Washington – Today, Congressman Jack Bergman (R-MI01) and Congresswoman Chrissy Houlahan (D-PA06) introduced the IMPROVE Well-Being for Veterans Act (Incorporating Measurements and Providing Resources for Outreach to Veterans Everywhere) in the U.S. House. This bill would fundamentally enhance coordination and planning of Veteran mental health and suicide prevention services and would develop measurement tools to track the effectiveness of these community-level programs in order to address the suicide crisis and its impact on Veterans. Congressman Bergman issued the following release:

“Despite significant VA funding increases for Veteran mental health and suicide prevention over the past 15 years, the number of Veteran suicides per year has remained virtually unchanged. The bipartisan IMPROVE Well-Being for Veterans Act would allow the VA to provide grant funding to nonprofits and local organizations who can supply outreach and a range of services to at-risk Veterans. Preventing Veteran suicide takes a community, and the IMPROVE Act will put forth a new framework  for the VA and those nationwide network of organizations to work together and deliver outcomes that benefit our Veterans,” said Rep. Bergman.

“As a veteran, I am passionate about protecting those who have served our country,” said Rep. Houlahan. “I am proud to be introducing the bipartisan IMPROVE Well-Being for Veterans Act to more aggressively work towards preventing tragedies in our veteran-community. It’s also important to note that women veterans are twice as  likely to commit suicide as non-veteran women. As the Chair and Founder of the Servicewomen and Women Veterans Congressional Caucus, I am proud to be helping lead this effort alongside my colleagues to stop this epidemic that is killing our veterans.”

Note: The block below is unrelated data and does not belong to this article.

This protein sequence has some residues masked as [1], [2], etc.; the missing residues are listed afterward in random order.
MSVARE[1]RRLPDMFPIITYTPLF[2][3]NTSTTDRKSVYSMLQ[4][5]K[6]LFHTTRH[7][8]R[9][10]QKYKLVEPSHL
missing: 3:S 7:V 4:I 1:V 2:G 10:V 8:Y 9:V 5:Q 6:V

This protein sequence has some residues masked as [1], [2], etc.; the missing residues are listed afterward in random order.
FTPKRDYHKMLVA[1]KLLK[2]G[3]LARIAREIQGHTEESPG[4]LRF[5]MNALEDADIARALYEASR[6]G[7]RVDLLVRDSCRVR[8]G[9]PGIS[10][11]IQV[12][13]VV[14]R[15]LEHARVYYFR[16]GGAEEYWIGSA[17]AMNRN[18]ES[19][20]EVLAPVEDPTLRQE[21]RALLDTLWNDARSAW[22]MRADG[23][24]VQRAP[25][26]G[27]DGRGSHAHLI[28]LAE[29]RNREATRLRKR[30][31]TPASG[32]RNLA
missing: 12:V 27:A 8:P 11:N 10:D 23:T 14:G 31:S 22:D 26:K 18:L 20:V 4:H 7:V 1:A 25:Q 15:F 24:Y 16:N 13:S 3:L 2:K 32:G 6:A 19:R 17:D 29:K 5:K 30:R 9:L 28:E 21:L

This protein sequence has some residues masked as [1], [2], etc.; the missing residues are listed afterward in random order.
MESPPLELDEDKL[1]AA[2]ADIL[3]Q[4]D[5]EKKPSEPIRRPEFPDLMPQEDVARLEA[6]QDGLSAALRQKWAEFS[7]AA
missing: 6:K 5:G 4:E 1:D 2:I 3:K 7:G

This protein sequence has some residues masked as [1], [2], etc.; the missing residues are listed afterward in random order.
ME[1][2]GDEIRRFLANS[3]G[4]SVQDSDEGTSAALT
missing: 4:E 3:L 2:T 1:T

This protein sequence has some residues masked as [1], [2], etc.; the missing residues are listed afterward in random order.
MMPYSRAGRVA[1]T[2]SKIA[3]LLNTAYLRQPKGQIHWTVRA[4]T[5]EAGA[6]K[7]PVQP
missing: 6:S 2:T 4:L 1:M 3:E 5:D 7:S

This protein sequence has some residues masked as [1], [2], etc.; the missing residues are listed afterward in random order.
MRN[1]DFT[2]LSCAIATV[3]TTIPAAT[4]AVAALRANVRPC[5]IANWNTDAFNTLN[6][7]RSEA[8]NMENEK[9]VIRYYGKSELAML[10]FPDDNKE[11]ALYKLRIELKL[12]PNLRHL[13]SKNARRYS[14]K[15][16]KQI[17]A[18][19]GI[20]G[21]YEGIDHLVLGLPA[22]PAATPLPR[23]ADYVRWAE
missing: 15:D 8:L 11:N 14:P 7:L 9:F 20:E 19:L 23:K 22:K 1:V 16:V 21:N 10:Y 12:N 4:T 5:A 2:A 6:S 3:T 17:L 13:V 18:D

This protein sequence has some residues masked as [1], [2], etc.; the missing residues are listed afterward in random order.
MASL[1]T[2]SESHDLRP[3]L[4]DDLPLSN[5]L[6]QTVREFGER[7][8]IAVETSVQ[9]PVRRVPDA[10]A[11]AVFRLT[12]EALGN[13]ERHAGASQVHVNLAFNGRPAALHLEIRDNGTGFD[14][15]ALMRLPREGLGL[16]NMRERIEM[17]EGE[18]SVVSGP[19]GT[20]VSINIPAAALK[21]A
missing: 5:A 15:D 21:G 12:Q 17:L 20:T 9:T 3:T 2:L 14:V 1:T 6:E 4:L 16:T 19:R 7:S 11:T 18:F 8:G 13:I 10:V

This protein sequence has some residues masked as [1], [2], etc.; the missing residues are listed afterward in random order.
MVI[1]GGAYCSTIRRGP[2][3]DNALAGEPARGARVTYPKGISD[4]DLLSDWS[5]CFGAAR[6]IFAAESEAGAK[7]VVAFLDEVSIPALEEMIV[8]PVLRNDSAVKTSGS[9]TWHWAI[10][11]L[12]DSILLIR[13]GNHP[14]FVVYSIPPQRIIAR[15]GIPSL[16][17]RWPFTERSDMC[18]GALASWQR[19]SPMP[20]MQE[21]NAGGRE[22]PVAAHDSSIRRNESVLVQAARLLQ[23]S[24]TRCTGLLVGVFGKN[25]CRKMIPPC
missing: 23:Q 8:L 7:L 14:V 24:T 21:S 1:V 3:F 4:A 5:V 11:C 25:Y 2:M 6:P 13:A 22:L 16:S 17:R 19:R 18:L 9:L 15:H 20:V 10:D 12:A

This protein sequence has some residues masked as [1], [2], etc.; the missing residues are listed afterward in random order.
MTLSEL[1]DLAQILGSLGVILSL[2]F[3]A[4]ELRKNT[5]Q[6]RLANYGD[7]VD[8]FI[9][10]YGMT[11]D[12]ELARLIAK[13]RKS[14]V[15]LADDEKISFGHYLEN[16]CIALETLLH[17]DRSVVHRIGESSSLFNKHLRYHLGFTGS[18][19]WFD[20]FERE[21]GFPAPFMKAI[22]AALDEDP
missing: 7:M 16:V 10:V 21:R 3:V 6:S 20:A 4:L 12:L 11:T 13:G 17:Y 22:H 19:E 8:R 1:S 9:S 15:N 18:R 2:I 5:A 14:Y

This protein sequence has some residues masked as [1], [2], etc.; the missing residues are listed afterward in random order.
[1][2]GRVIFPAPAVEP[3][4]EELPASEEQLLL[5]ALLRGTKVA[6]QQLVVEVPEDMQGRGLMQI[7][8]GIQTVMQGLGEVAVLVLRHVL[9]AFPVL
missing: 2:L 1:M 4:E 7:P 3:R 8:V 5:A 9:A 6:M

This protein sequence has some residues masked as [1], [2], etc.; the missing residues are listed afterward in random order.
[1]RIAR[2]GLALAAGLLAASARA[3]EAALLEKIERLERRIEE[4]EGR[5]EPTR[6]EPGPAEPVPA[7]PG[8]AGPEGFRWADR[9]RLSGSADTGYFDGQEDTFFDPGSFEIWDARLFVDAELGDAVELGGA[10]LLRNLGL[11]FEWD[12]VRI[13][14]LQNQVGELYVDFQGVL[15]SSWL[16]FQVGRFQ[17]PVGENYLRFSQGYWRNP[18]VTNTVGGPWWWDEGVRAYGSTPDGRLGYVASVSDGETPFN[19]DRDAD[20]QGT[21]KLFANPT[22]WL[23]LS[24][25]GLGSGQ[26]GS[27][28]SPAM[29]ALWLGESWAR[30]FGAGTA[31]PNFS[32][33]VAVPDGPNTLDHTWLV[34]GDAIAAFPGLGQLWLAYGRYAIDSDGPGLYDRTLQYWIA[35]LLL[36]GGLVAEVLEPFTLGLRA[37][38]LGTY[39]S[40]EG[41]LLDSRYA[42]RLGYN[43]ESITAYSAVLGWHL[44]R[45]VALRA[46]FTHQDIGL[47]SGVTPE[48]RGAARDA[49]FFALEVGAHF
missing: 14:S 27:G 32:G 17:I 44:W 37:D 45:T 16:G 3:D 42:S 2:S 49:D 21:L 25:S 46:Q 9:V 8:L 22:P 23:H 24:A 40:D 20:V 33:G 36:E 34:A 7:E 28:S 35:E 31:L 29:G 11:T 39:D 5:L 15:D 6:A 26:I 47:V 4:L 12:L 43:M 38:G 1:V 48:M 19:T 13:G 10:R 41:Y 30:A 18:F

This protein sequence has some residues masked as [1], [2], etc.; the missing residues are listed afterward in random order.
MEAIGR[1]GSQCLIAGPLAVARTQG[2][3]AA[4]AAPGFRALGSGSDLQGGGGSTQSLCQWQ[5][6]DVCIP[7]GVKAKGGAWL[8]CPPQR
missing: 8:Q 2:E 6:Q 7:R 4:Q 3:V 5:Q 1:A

Dr. Phil Roe, Ranking Member of the House Committee on Veterans’ Affairs said,“General Bergman’s commitment to doing right by the men and women who served our country in uniform – like he did for so many years – is unparalleled. With the introduction of the IMPROVE Act, he is once again demonstrating that commitment. The IMPROVE Act would make it easier for veterans who are struggling to connect with local nonprofit groups and community organizations that can help meet their needs close to home. This bill has the potential to save lives and I hope that the Committee will consider it as soon as possible. I thank General Bergman and Rep. Houlahan for introducing it.”

On June 19th, U.S. Senators John Boozman (R-AR) and Mark Warner (D-VA) introduced the Senate companion to the IMPROVE Act. Senators Marsha Blackburn (R-TN), Kevin Cramer (R-ND), Mike Rounds (R-SD) and Thom Tillis (R-NC) are original cosponsors of the legislation.

“Congress has provided significant resources to the VA to decrease veteran suicides, yet the number of veterans who take their own lives everyday remains unchanged. We believe that the way to reverse this trend is to improve coordination of existing programs; establish a common tool to measure the effectiveness of our programs; and promote better information sharing, data collection and continual feedback in order to identify what services are having the most impact,” said Senator Boozman.

“This approach is key to empowering organizations to work together in the fight against veteran suicide. I appreciate the leadership of Representatives Bergman and Houlahan on this issue and I am grateful that they are championing this important legislation in the House.” 

To address these programmatic gaps, the IMPROVE Act will: 

  • Enable the VA to directly or indirectly reach more Veterans than it currently does;
  • Increase coordination among currently disparate community resources that serve a wide variety of Veteran needs – all of which play a part in reducing the feeling of purposelessness that ends in suicide; and
  • Create and inspire broad adoption of a measurement tool that will indicate effectiveness of services provided for Veterans suicide prevention.